New cars will look more aggressive.

Formula 1’s 2017 cars will shake off the ugly look that has blighted the sport over recent years, reckons Ferrari technical director James Allison.

F1 has faced criticism over the past few seasons for the lack of visual appeal of the cars, especially with regulations forcing teams to pursue ‘ugly’ noses.

The switch to faster cars for 2017 has come hand-in-hand with a push to make grand prix machinery look more aggressive – with them being wider and feature more angular wings.

Allison says that teams are only ever motivated by designing the fastest car possible, so the looks are the result of that.

He is confident that teams and the FIA have got it spot on with the 2017 rules, having already seen the first concepts being worked on at Maranello.

“Formula 1 teams focus completely on function over form and what it ends up looking like is just what it ends up looking like,” said Allison, during the FIA’s Sport Conference in Turin on Wednesday.

“However, all of us - or at least the vast majority of us - want our product to be beautiful and therefore we want regulations that inherently make the cars beautiful, so that when we set out to focus on function only, the regulations naturally produce beautiful cars.

“We’ve made a little bit of a step forward to get rid of the horrible looking noses of a couple of years ago and next year’s regulations are a very conscious effort to try to make the cars both unbelievably quick and also beautiful. The proportions of next year’s cars are very appealing.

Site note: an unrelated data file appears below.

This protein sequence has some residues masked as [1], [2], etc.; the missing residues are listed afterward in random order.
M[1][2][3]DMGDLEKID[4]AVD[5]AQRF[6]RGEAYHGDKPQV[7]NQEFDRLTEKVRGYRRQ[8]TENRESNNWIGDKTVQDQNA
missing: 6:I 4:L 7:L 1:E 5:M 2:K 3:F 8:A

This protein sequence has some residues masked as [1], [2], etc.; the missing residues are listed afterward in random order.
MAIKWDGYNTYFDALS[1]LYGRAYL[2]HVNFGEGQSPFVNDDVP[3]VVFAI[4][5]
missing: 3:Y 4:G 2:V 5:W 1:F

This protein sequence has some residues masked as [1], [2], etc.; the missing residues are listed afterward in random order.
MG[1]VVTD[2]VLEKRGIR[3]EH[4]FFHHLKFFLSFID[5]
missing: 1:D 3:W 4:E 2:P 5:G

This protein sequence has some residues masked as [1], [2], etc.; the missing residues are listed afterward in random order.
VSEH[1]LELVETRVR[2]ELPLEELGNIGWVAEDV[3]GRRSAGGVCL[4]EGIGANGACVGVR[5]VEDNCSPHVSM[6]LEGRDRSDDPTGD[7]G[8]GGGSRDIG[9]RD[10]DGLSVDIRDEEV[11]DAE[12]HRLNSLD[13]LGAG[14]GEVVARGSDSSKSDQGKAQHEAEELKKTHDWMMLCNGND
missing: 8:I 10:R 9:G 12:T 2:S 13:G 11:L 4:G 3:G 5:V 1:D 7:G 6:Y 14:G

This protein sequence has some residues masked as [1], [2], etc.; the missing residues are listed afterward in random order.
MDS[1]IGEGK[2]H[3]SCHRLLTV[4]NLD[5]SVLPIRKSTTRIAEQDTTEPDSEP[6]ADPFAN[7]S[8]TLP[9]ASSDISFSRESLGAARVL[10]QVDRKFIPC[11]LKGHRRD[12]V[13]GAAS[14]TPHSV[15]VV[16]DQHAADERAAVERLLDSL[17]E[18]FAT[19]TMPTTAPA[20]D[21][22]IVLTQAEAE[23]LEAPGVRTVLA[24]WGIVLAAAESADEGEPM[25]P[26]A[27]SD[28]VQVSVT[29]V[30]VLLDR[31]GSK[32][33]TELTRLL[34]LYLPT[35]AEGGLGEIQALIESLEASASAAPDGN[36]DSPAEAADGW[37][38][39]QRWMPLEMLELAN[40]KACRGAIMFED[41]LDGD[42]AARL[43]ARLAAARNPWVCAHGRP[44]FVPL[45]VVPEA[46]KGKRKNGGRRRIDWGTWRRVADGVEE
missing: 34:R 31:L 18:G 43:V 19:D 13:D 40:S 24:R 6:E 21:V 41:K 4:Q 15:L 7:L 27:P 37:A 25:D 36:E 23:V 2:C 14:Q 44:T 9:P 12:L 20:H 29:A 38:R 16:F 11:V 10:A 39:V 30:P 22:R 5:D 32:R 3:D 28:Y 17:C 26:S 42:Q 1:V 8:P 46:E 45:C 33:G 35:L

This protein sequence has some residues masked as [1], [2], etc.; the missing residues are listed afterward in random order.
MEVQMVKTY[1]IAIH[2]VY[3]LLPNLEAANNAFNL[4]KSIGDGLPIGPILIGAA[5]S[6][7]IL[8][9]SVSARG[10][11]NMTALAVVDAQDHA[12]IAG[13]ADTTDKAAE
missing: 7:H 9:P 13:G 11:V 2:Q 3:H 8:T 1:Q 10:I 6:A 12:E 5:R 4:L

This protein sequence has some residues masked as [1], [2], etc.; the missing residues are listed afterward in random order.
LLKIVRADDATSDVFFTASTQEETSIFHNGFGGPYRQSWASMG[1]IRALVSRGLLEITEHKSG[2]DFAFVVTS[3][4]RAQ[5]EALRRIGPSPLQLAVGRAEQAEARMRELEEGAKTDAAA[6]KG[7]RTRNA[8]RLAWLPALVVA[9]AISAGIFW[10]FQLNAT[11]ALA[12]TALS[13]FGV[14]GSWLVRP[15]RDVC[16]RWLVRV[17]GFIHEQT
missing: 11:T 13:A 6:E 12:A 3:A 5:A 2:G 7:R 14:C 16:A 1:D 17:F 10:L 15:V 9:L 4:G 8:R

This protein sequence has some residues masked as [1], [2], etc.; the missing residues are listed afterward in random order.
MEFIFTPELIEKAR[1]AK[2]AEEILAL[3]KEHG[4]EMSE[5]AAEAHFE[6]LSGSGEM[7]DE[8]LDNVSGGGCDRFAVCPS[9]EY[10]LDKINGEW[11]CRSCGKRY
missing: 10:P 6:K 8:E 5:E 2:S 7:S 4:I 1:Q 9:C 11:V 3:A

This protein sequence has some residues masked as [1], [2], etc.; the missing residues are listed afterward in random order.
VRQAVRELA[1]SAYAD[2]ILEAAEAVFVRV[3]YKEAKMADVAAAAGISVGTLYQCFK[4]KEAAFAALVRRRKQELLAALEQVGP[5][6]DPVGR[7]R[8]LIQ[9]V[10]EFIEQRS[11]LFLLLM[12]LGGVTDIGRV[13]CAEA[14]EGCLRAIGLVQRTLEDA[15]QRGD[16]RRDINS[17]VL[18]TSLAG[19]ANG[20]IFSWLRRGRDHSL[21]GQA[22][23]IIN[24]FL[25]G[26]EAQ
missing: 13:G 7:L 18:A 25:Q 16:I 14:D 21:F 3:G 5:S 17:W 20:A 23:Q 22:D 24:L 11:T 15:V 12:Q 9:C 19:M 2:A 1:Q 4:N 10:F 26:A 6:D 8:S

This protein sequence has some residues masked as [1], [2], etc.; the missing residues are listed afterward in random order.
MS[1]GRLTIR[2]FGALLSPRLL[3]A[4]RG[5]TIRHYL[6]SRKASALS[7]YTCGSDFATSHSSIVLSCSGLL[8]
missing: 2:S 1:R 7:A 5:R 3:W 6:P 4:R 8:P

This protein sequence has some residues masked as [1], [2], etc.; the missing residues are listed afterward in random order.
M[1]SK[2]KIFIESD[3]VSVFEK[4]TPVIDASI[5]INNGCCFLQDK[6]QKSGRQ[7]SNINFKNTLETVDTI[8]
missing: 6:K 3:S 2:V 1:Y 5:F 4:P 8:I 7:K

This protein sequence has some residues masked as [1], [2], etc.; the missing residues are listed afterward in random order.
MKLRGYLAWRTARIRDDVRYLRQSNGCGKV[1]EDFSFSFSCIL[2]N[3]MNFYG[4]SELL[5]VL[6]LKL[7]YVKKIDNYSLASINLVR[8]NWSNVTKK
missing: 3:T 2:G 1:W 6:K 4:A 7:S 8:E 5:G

“For those of us who are lucky enough to be seeing them as they get created, they look nice. I’m looking forward to seeing them racing.”

Rules a boost for teams

Allison’s comments come after Ferrari president Sergio Marchionne said the challenge of creating cars that will be five seconds per lap faster was as good for manufacturers as it was for drivers and fans.

In an address at the FIA conference on Tuesday, Marchionne said: “I firmly believe that there should be more freedom for experimentation.

“Jean Todt and the other members of the Formula 1 Commission have been trying to find a balance between ensuring access to the sport by limiting the costs of participation, and the need to innovate.

“I think that with the introduction of the 2017 regulations, we have found an acceptable point of equilibrium: but we must be mindful that pushing cars to the limit and testing them under the most extreme conditions is the only way to guarantee the maximum yield in innovation.

“This is the only way to reach new limits, to push through apparently unbreakable barriers.”

Additional reporting by Kate Walker


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